“We have to cover every possible surface with plants and turn cities into urban jungles; we must learn to use what plants can teach us and not only what they can offer us “this is the appeal of the scientist Stefano Mancuso, experts in plant neurobiology, curator of The Nation of Plants, the most extensive nation in the world with 3000 billion of plants.
The 22th Triennale in Milan: Broken Nature, has been dedicated to this Nation the largest pavilion.
Man’s happiness – and his own survival, too – is closely linked to plants and not just because they feed on the carbon dioxide we produce.
Plants represent 85% of the biomass on the Earth and all animal beings only 0.03% … we must reflect on these data to avoid a catastrophic future.
The theme of greenery and forestation is particularly close to the 22th Triennale curated by Paola Antonelli.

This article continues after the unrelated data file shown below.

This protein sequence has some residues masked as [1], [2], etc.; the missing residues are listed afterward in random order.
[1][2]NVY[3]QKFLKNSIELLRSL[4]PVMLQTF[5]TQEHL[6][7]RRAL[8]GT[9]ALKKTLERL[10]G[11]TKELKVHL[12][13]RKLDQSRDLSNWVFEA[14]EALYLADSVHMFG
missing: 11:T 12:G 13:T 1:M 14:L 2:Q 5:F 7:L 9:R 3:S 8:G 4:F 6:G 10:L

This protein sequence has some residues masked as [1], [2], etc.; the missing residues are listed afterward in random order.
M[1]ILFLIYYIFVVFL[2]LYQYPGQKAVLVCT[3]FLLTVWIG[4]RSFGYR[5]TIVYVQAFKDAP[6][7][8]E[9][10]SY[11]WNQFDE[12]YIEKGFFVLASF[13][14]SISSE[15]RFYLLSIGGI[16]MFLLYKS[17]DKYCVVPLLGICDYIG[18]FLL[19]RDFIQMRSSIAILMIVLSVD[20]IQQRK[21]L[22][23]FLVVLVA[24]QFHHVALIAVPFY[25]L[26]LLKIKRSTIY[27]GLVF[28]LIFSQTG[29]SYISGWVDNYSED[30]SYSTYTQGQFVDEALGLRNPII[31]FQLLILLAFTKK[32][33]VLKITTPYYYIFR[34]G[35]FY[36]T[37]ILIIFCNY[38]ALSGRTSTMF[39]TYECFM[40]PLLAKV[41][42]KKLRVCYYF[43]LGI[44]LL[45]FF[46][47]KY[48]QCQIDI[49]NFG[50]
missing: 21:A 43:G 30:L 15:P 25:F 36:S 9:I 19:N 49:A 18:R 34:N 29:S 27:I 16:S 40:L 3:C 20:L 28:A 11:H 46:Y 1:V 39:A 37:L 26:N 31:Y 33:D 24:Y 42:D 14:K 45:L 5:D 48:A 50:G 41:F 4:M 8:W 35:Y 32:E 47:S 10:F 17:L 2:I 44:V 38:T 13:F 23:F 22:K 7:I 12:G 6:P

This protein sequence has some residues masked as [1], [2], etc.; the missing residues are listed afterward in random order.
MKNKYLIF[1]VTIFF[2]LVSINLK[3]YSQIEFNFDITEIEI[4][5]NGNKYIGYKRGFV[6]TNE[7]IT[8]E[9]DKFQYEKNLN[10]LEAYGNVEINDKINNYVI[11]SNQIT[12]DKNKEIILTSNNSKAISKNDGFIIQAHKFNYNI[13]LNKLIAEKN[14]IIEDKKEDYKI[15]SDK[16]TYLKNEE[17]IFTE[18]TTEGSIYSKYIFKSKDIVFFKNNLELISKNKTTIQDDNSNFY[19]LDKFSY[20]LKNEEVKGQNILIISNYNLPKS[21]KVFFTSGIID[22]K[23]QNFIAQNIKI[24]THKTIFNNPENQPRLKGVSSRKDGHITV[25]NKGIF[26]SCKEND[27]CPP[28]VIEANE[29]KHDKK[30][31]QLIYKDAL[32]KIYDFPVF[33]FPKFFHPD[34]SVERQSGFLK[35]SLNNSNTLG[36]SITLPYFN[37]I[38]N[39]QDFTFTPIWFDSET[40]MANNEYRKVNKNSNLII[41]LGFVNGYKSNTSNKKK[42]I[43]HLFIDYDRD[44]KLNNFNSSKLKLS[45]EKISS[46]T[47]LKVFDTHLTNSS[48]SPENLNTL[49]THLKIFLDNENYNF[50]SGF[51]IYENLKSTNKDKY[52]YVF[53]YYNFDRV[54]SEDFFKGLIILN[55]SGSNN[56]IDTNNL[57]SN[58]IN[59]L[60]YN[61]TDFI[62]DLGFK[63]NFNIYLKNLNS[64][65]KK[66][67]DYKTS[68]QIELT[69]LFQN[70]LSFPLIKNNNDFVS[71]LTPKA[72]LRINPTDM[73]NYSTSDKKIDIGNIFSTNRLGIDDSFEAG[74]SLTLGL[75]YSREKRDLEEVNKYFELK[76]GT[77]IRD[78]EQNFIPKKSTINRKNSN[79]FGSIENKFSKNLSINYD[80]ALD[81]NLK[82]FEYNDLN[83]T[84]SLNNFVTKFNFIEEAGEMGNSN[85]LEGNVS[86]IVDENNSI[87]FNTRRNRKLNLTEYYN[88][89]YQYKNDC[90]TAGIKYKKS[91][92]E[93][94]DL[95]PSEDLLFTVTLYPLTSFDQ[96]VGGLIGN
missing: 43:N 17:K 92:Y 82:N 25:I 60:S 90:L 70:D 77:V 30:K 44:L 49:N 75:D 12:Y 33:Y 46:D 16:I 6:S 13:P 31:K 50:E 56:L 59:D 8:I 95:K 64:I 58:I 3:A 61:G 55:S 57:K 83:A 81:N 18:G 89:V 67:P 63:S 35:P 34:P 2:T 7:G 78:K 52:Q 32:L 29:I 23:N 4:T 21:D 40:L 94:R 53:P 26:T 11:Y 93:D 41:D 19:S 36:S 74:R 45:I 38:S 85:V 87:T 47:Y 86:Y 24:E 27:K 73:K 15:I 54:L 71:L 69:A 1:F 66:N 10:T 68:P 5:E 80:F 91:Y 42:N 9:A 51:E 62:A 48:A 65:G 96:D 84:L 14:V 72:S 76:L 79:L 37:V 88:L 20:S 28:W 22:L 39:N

Why are we blind to plants? This question opens the exhibition, divided into 5 chapters, which reveals surprising unknown scenarios. Absolutely to visit.
What did you see in the upper image behind Stefano Mancuso? Simply a tiger in the jungle?
In that case you are like more than 90% of people who suffer from “plant blindness”
Plants have existed on the Earth for far longer than mankind. They have adapted better and will probably outlive our species. During their evolution they have found efficient and not predatory solutions with regard to the ecosystem in which they live.
For centuries the plant kingdom has been mistakenly consider inferior to that of animals.
The most recent studies in the realm of plants have shown that they have sense organs and memory and that they communicate with each other and thus can, to all intents and purposes, be considered as “intelligent” organisms.